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With Talk Of Cabinet Position Swirling, City Ponders Life Without Mayor Castro

Mayor Julián Castro delivered the keynote speech at the 2012 Democratic National Convention in Charlotte, N.C. The speech, many have said, put him on a national platform.
Ryan Loyd
TPR News
Mayor Julián Castro delivered the keynote speech at the 2012 Democratic National Convention in Charlotte, N.C. The speech, many have said, put him on a national platform.

The White House isn't talking and neither is Mayor Julián Castro.

Today he helped hand out awards inside city council chambers to businesses for the 2014 Healthy Workplace Recognition Program.

Afterward, a swarm of media caught up with him, only to hear the three-term mayor say what he's said before.

"All I'm going to say today is that I enjoy being mayor, and I'm going to continue to work hard on behalf of the people that elected me," Castro said. "I'll talk about the future and other things later."

By indications over the weekend, the mayor is being tapped by President Barack Obama to lead U.S. Department of Housing and Urban Development.

It's the second time the mayor's been asked by the president to join his cabinet. The second time may be the charm for Castro to leave his post as mayor and head to Washington, D.C.

Last week Castro began telling his city council colleagues that he had a pretty serious offer on the table from the president. According to District 8 Councilman Ron Nirenberg, he felt pretty serious about accepting the White House post.

"He told all council members personally," Nirenberg said Sunday. "I did congratulate him. It's a huge honor, it's a huge honor for our city to be considered like that."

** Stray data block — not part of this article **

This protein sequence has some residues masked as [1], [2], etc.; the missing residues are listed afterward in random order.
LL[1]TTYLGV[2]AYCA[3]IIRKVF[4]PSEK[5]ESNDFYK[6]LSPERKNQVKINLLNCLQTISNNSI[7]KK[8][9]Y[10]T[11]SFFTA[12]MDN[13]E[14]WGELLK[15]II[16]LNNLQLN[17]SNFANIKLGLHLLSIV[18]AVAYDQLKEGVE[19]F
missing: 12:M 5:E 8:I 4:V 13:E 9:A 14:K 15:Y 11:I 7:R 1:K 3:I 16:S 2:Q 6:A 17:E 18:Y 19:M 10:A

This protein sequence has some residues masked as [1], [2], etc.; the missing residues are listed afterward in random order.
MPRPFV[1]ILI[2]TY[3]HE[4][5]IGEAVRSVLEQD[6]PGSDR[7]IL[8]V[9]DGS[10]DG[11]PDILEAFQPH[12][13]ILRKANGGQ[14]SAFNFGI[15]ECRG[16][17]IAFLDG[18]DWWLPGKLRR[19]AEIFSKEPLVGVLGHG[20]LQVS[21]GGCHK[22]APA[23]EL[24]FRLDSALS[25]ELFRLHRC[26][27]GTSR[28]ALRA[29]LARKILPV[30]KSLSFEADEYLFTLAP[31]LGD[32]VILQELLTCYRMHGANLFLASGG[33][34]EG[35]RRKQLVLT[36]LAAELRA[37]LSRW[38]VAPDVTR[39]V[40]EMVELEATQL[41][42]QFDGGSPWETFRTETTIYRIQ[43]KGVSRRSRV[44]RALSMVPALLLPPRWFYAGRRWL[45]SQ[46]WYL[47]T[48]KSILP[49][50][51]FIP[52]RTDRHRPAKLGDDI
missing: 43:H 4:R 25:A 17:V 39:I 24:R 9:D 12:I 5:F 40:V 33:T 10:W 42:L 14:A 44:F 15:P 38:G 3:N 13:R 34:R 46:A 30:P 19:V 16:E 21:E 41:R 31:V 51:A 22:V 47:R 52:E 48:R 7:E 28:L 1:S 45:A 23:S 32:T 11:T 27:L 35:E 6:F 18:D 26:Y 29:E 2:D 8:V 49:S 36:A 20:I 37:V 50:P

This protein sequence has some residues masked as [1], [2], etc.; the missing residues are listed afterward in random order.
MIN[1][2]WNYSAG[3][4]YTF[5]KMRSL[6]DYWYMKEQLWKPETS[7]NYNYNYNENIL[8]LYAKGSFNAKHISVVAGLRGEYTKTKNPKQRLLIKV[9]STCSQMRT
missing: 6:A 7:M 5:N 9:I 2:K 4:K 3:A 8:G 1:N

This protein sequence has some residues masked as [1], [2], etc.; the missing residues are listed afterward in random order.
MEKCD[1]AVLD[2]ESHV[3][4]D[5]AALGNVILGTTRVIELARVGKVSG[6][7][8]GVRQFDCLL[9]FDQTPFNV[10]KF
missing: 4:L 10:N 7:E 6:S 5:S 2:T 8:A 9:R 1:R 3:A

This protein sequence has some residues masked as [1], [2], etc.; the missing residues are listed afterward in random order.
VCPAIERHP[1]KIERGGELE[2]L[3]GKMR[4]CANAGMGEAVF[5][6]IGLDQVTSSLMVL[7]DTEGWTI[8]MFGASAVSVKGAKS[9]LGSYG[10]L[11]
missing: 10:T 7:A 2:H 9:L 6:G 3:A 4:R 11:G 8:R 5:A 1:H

It's unclear how long the background checks and Senate confirmation would take, but if everything goes smoothly city council could be selecting a new mayor from within the current ranks. And that would mean another leader's perspective on things.

Darryl Byrd, president of SA2020, an umbrella organization aiming for progress in a number of areas like education, wellness and families, said he is happy for Castro. He wants the progress made by the mayor to continue.

"If we let our mayor ride off into the sunset and we let all the momentum, all the progress, all the aspiration for our future ride out along with him, then that would be a failure on our part," Byrd said. "And I know that he would be disappointed if we allowed that to happen."

Byrd said while some are seeing the possibility of Castro leaving San Antonio as the sky falling, he sees it as a reminder that San Antonio is a city on the rise, creating leaders every day like Castro.

Castro is also SA2020's board chairman and would have to step down from that position. Byrd said he realizes the next chair will have a new perspective, a different personality and a new approach to doing things.

"And they may have different things that they are most interested in," Byrd said. "When you think about SA2020, it's a little bit challenging because you have 11 core visionaries that these thousands of San Antonians came up with. And then that breaks down into 59 metrics or measures of our community's success that we're tracking every single day."

Castro's top priority always has been education, but Byrd said someone else may choose a different focus like health.

Change is inevitable, said Byrd, and there's work to be done at SA2020. The board will now be in talks about how it will move forward.

Copyright 2020 Texas Public Radio. To see more, visit .

Ryan Loyd was Texas Public Radio's city beat and political reporter. He left the organization in December, 2014.
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